The Philippines' Congress has formally rejected an opposition attempt to impeach President Gloria Arroyo.
The session was one of the longest in the Philippines history
The vote, which came after a marathon session, should strengthen Mrs Arroyo's bid to ride out accusations of corruption and electoral fraud.
But opposition leaders have vowed to keep up their campaign, using the courts and popular rallies.
Several thousand activists gathered on Tuesday to march to congress, where security had been stepped up.
Mrs Arroyo has denied any wrongdoing but admitted to a "lapse in judgement" in phoning an election officer during the 2004 presidential poll.
Deputies in the lower house voted on whether to endorse a committee report which last week recommended throwing out the claims against the president.
Accused of using position to influence 2004 poll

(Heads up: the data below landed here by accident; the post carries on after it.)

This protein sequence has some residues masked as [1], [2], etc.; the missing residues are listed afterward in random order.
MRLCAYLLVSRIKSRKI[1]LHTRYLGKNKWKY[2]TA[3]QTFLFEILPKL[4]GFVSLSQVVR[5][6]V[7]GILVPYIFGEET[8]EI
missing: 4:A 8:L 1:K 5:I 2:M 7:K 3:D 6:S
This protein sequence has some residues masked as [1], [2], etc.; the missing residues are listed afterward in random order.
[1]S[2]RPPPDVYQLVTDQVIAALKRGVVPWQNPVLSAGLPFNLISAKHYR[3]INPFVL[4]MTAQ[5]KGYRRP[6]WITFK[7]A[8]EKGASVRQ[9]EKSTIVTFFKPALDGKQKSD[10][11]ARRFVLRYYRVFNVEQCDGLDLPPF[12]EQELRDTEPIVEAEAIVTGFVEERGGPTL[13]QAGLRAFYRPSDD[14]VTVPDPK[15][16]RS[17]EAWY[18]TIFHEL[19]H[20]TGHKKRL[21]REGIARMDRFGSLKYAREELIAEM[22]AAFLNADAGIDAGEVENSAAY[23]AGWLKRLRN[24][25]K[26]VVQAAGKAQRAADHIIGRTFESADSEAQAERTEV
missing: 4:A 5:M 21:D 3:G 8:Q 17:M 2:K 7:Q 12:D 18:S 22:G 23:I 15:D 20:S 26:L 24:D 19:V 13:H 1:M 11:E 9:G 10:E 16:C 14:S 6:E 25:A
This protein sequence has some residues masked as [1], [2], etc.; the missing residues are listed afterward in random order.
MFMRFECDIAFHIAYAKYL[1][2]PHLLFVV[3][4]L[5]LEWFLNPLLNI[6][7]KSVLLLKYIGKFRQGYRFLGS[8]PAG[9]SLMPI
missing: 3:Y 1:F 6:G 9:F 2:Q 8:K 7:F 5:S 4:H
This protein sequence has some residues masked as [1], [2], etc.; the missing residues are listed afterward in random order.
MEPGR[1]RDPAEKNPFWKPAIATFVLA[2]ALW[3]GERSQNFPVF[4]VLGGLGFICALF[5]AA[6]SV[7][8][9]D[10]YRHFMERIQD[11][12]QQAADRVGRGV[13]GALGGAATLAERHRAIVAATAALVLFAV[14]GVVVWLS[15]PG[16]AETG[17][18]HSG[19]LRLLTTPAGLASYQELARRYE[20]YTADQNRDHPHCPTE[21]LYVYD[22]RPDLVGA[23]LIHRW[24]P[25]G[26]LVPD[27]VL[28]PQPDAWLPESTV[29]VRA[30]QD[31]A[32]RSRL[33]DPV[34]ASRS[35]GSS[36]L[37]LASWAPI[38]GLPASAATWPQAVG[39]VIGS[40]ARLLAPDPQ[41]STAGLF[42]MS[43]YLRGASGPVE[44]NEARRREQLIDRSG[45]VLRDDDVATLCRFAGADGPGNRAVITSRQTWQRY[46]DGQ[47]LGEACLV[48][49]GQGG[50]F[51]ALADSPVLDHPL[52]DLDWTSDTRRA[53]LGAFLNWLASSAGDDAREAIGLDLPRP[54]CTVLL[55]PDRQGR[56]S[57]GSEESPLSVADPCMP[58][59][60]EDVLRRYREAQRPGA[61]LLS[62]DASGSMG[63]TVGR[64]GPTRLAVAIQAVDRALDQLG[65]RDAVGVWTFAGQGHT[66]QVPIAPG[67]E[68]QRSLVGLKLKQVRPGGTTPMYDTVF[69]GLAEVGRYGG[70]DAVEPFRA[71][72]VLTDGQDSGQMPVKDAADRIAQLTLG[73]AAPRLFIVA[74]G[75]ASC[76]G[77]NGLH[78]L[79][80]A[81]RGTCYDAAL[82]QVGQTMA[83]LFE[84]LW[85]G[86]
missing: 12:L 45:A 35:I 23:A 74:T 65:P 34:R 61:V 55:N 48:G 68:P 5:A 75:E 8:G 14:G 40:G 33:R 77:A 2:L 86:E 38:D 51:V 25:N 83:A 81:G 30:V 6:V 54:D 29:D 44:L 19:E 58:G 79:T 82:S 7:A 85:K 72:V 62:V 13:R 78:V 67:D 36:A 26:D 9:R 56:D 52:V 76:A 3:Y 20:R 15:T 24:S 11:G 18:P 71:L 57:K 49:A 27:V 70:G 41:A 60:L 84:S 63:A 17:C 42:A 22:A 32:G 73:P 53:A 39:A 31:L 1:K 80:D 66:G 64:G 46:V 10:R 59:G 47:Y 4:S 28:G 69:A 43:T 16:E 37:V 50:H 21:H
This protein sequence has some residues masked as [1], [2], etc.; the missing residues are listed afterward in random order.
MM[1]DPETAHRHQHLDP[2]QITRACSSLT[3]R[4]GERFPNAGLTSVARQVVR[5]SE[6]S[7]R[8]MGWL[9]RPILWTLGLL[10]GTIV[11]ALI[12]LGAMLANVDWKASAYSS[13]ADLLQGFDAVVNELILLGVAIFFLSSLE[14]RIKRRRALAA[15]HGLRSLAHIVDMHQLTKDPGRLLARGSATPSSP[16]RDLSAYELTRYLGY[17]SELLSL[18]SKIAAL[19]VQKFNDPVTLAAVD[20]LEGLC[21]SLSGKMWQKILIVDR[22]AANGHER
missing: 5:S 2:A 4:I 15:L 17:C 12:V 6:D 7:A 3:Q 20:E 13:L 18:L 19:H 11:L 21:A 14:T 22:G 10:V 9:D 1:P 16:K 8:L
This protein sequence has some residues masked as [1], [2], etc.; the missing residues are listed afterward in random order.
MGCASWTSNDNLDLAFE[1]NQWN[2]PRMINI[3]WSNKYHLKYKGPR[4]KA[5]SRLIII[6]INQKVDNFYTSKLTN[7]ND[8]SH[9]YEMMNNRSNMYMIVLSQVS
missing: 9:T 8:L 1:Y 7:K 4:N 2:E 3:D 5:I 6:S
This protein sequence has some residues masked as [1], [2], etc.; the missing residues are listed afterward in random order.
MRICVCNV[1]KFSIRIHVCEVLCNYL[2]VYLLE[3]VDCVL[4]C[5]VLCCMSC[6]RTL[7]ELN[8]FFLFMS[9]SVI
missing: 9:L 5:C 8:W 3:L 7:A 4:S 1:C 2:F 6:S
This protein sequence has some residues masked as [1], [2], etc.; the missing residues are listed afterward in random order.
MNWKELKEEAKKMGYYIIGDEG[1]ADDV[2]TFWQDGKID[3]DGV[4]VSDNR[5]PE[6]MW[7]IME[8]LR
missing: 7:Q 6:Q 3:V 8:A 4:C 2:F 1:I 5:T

Husband accused of influence-peddling and taking bribes
Son and brother-in-law also implicated
Family denies all allegations
The opposition needed 79 votes to reject the report's findings, but managed to secure only 51.
"We may have lost, we may have not gotten the 79 signatures, this does not mean that Gloria Macapagal Arroyo has won," lower house opposition leader Francis Escudero said.
Anti-Arroyo groups gathered in Manila on Tuesday, angry at the prospect of the president escaping impeachment charges.
Former President Cory Aquino, who led the "people power" movement that ousted Ferdinand Marcos, joined the march.
Mrs Aquino, who is still highly respected in the Philippines, has been critical of Mrs Arroyo but had not before taken to the streets.
Although such protests have been frequent, even the largest anti-Arroyo rally has fallen far short of the hundreds of thousands that joined the uprisings that overthrew Ferdinand Marcos in 1986 and Joseph Estrada in 2001.